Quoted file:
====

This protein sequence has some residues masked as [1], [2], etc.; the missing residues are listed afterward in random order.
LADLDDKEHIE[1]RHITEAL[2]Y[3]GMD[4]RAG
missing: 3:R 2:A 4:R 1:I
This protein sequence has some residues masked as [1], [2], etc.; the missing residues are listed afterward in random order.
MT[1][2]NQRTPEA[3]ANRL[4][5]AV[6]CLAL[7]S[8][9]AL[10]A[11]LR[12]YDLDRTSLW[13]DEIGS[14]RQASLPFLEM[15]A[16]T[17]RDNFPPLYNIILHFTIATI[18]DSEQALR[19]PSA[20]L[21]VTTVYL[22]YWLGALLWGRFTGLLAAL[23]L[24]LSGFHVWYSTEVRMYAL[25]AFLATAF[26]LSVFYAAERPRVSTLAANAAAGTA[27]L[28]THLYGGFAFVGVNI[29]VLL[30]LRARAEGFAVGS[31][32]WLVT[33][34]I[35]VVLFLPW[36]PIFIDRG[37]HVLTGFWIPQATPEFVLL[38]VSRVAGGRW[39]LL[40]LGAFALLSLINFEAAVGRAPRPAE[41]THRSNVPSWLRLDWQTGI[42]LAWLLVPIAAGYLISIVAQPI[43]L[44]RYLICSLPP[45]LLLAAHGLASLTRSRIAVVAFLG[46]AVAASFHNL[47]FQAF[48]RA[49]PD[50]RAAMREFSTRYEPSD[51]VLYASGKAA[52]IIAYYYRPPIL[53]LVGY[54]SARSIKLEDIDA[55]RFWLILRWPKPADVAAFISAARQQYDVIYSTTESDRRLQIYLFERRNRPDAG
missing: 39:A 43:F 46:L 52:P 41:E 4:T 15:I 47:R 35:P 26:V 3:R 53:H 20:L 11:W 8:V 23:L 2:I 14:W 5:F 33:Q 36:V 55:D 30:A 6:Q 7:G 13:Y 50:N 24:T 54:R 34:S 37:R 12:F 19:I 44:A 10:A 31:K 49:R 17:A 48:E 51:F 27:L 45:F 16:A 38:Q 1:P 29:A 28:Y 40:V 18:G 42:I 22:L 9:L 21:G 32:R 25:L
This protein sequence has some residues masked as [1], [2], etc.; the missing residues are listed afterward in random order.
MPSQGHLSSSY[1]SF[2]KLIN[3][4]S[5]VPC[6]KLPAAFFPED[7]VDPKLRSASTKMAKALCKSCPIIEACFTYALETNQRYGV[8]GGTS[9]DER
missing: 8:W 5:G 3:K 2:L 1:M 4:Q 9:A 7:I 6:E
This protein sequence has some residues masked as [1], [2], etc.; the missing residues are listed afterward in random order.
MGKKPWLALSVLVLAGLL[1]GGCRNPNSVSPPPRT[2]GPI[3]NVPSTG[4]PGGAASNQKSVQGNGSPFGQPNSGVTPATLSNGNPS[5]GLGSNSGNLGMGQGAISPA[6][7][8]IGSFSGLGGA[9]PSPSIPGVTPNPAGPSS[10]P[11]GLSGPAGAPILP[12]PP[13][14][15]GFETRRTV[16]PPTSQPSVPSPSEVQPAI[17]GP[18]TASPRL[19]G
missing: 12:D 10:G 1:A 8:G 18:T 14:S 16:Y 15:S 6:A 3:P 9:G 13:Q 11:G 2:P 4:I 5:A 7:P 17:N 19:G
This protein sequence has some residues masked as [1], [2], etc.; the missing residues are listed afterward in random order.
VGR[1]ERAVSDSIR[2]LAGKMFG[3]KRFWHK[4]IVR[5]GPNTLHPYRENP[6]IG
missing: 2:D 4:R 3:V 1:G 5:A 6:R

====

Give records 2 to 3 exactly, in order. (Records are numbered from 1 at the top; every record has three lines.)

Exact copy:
This protein sequence has some residues masked as [1], [2], etc.; the missing residues are listed afterward in random order.
MT[1][2]NQRTPEA[3]ANRL[4][5]AV[6]CLAL[7]S[8][9]AL[10]A[11]LR[12]YDLDRTSLW[13]DEIGS[14]RQASLPFLEM[15]A[16]T[17]RDNFPPLYNIILHFTIATI[18]DSEQALR[19]PSA[20]L[21]VTTVYL[22]YWLGALLWGRFTGLLAAL[23]L[24]LSGFHVWYSTEVRMYAL[25]AFLATAF[26]LSVFYAAERPRVSTLAANAAAGTA[27]L[28]THLYGGFAFVGVNI[29]VLL[30]LRARAEGFAVGS[31][32]WLVT[33][34]I[35]VVLFLPW[36]PIFIDRG[37]HVLTGFWIPQATPEFVLL[38]VSRVAGGRW[39]LL[40]LGAFALLSLINFEAAVGRAPRPAE[41]THRSNVPSWLRLDWQTGI[42]LAWLLVPIAAGYLISIVAQPI[43]L[44]RYLICSLPP[45]LLLAAHGLASLTRSRIAVVAFLG[46]AVAASFHNL[47]FQAF[48]RA[49]PD[50]RAAMREFSTRYEPSD[51]VLYASGKAA[52]IIAYYYRPPIL[53]LVGY[54]SARSIKLEDIDA[55]RFWLILRWPKPADVAAFISAARQQYDVIYSTTESDRRLQIYLFERRNRPDAG
missing: 39:A 43:F 46:L 52:P 41:E 4:T 15:I 47:R 35:P 26:V 3:R 53:H 20:L 11:W 8:V 23:L 2:I 14:W 5:F 33:Q 36:V 55:D 30:A 6:Q 7:G 13:Y 50:N 24:T 54:R 34:S 37:R 12:F 19:I 44:A 10:A 31:K 49:R 17:A 48:E 51:F 27:L 45:F 16:A 38:Q 1:P 29:A 28:Y 40:V 18:G 42:I 22:L 9:L 21:G 32:R 25:L
This protein sequence has some residues masked as [1], [2], etc.; the missing residues are listed afterward in random order.
MPSQGHLSSSY[1]SF[2]KLIN[3][4]S[5]VPC[6]KLPAAFFPED[7]VDPKLRSASTKMAKALCKSCPIIEACFTYALETNQRYGV[8]GGTS[9]DER
missing: 8:W 5:G 3:K 2:L 1:M 4:Q 9:A 7:I 6:E